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USN Rotary to Airline Transition?

HAL Pilot

Well-Known Member
None
Contributor
just get that 737 type rating......you are golden.
you will probably have 1500 hrs by the time you are active 6 years, or close to it , as I did, then go for the 737 type rating......got my commercial right out of flight school with the FAA competency test....great gouge out there. once you get your ATP and have the 737 type....you are looking good, hope you like airports!

good luck
No.

The only thing a 737 or type rating without any hours flying the plane shows is that you are trainable in multi-piloted transport category aircraft. In other words - not a hell of a lot.

You need total time, multi time and PIC to get hired at a national or regional airline.

You need a AMEL, ATP minimums and a pulse to get hired at a regional airline.
 

HAL Pilot

Well-Known Member
None
Contributor
No.

The only thing a 737 or type rating without any hours flying the plane shows is that you are trainable in multi-piloted transport category aircraft. In other words - not a hell of a lot.

You need total time, multi time and PIC to get hired at a national or major airline.

You need a AMEL, ATP minimums and a pulse to get hired at a regional airline.
Fixed my post - too late to edit.
 

rotorhead1871

UH-1N.....NAS Agana, Guam....circa 1975
pilot
ahh...but you are in a good position, you have at least 1500 TT to get the ATP, your PIC time will come . or get into a reserve unit flying P3's like I did. get your PPC and there you are.

good luck, or just go for FEDEX, UPS or Evergreen, if you have interest.
 

Treetop Flyer

Well-Known Member
pilot
ahh...but you are in a good position, you have at least 1500 TT to get the ATP, your PIC time will come . or get into a reserve unit flying P3's like I did. get your PPC and there you are.

good luck, or just go for FEDEX, UPS or Evergreen, if you have interest.
UPS and FedEx are just as if not more competitive than the others. There are plenty of people with thousands of fixed wing hours waiting for a call from them. There is a path for helo dudes, but it's NOT "just get a 737 type" and show up. You can't even get the right ATP without FW ME time.
 

armada1651

Hey intern, get me a Campari!
pilot
And now that SWA doesn't require it anymore, the 737 type is a pretty expensive and unnecessary resume bullet, especially if you don't even have the fixed wing mins to get an ATP along with it.
 

HAL Pilot

Well-Known Member
None
Contributor
ahh...but you are in a good position, you have at least 1500 TT to get the ATP, your PIC time will come . or get into a reserve unit flying P3's like I did. get your PPC and there you are.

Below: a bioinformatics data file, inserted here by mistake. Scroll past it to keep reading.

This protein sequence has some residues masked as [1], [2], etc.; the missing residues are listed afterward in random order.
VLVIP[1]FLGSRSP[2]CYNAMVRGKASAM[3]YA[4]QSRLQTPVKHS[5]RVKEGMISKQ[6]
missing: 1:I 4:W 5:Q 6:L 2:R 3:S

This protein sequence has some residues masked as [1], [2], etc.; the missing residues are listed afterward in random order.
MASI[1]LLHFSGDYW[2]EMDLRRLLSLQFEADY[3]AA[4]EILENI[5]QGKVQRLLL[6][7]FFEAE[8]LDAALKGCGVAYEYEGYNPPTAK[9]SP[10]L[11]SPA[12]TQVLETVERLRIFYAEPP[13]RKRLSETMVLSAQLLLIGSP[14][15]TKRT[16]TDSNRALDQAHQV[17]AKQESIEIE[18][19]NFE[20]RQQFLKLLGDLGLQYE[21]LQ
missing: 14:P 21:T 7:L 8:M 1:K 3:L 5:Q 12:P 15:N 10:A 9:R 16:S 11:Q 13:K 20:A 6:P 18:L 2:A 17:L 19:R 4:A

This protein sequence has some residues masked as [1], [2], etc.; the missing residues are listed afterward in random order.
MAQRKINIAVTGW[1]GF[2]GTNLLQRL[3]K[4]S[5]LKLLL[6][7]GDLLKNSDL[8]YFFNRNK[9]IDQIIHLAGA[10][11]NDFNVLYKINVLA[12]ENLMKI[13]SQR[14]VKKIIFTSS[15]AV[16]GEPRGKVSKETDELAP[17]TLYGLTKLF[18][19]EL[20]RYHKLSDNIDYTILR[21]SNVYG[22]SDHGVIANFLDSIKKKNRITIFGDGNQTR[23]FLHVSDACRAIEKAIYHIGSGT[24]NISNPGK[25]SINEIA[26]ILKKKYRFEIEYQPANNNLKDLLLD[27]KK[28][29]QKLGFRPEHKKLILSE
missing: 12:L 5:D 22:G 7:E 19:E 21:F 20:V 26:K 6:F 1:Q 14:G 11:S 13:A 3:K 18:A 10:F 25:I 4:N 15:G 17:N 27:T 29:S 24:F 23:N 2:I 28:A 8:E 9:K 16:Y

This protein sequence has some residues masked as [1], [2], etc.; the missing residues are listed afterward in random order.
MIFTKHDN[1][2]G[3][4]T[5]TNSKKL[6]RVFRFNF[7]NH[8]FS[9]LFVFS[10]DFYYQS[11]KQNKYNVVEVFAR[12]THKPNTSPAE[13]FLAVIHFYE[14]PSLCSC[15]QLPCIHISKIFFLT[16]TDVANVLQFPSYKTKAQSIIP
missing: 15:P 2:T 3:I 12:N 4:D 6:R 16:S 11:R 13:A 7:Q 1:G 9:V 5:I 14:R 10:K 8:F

good luck, or just go for FEDEX, UPS or Evergreen, if you have interest.
As was said by Treetop Flyer, FedEx and UPS are more competitive than any major pax carrier. It's not a "just go to" thing.

Evergreen went out of business 12/31/2013. There ain't no going there anymore. They had shitty pay and work rules anyway. A real bottom feeder.

Reserve P-3 squadrons are few and far between now too with most having been decommissioned. Same with most grey aircraft reserve squadrons. Not an option for most guys getting out now.

You have a habit of posting way out of date information like you know what you're talking about, not only here but in Navy career advise threads too (i.e. intell officer thread saying 1 of 1 fitreps are good career enhancers). Your information is waaaayyyyy out of date, worthless and incredibly bad. I realize my active duty info is way out of date and this is why I don't give Navy career advise (other than to GTFO and Go To The Show). It's time you realized the same thing.
 
Last edited:

banana380

Member
pilot
HAL Pilot said:
No.

The only thing a 737 or type rating without any hours flying the plane shows is that you are trainable in multi-piloted transport category aircraft. In other words - not a hell of a lot.

You need total time, multi time and PIC to get hired at a national or regional airline.

You need a AMEL, ATP minimums and a pulse to get hired at a regional airline.
I agree that the 737 type rating won't do much for getting on at a regional, none of them even fly that large of an aircraft anyway.

For military ATP minimums you need 750TT, 250 FW PIC, and 50 ME. This program is bridging the gap for rotary guys in that we need 250 FW PIC (flight school and a few rentals leave me with 16...). They ask you to use your GI bill to get the multi add on and up to a total of 25 ME hours. They'll pay up to $23K toward the time building. They also give you $15K for signing on, payable on your first day at Envoy, and ask for a 2 year commitment, if you break it you pay the full amount up to the first year then pro-rated until the 2 year mark. They allow the last 25 ME to be flown with them for your R-MIL-ATP.

None of the other regionals are offering the bridge program that I'm aware of. Several are offering sign-on bonuses if you already have the minimums, and offer free ATP-CTP classes. Weed through the hate and discontent on APC and there is a decent amount of info about all of them. Seems that they all kinda suck, but pick the one closest to home so you don't have to commute and it sucks less.

Pay-wise from their info packet: 1st year- $43K = 28K+15K bonus, 2nd year = $36K, 3rd year = 55 (upgrading to captain at 2.5), 4th year CA = ~$75K until flow to American at 6 years. At American, 1st year FO = $97K, 2nd year = $140K and on up. American has one of the highest pay scales, I think United is around the same. There are pay scales on APC, it's roughly the hourly rate x 1000 for your annual salary.
 

webmaster

The Grass is Greener!
pilot
Site Admin
Contributor
...until flow to American at 6 years. At American, 1st year FO = $97K, 2nd year = $140K and on up. American has one of the highest pay scales, I think United is around the same. There are pay scales on APC, it's roughly the hourly rate x 1000 for your annual salary.
Those numbers are a little high, I think it would be more accurate and conservative to say (at least at AA) that pay would be:

1st year: $77.29 (Group II pay Jan16) x 76 (Short call guarantee) x 12 months = $70,488.48 plus $11,278 (16% 401k contribution)
2nd year: $119.28 (Group II pay Jan17) x 76 (Short call guarantee) x 12 months = $108,783 plus $17,405 (16% 401k contribution)
3rd year: $143.76 (Group II pay Jan18) x 76 (Short call guarantee) x 12 months = $131,109 plus $20,977 (16% 401k contribution)